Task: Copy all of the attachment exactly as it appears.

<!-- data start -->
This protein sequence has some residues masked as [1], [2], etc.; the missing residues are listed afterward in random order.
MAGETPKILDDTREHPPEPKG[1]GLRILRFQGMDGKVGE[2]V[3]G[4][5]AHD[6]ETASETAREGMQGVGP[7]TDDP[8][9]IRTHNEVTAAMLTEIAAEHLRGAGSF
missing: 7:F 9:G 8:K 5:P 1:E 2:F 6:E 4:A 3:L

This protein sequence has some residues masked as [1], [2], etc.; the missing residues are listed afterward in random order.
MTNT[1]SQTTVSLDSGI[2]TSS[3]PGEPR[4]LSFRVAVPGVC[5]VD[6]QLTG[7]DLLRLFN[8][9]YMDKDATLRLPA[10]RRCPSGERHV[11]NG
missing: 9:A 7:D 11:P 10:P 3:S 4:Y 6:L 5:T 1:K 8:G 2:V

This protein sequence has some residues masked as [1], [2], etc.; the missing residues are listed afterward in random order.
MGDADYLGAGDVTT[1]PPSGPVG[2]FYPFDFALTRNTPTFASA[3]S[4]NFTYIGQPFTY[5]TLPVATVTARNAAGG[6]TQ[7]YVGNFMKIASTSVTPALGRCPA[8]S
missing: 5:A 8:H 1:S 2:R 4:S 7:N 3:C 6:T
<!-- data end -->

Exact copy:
This protein sequence has some residues masked as [1], [2], etc.; the missing residues are listed afterward in random order.
MAGETPKILDDTREHPPEPKG[1]GLRILRFQGMDGKVGE[2]V[3]G[4][5]AHD[6]ETASETAREGMQGVGP[7]TDDP[8][9]IRTHNEVTAAMLTEIAAEHLRGAGSF
missing: 7:F 9:G 8:K 5:P 1:E 2:F 6:E 4:A 3:L

This protein sequence has some residues masked as [1], [2], etc.; the missing residues are listed afterward in random order.
MTNT[1]SQTTVSLDSGI[2]TSS[3]PGEPR[4]LSFRVAVPGVC[5]VD[6]QLTG[7]DLLRLFN[8][9]YMDKDATLRLPA[10]RRCPSGERHV[11]NG
missing: 9:A 7:D 11:P 10:P 3:S 4:Y 6:L 5:T 1:K 8:G 2:V

This protein sequence has some residues masked as [1], [2], etc.; the missing residues are listed afterward in random order.
MGDADYLGAGDVTT[1]PPSGPVG[2]FYPFDFALTRNTPTFASA[3]S[4]NFTYIGQPFTY[5]TLPVATVTARNAAGG[6]TQ[7]YVGNFMKIASTSVTPALGRCPA[8]S
missing: 5:A 8:H 1:S 2:R 4:S 7:N 3:C 6:T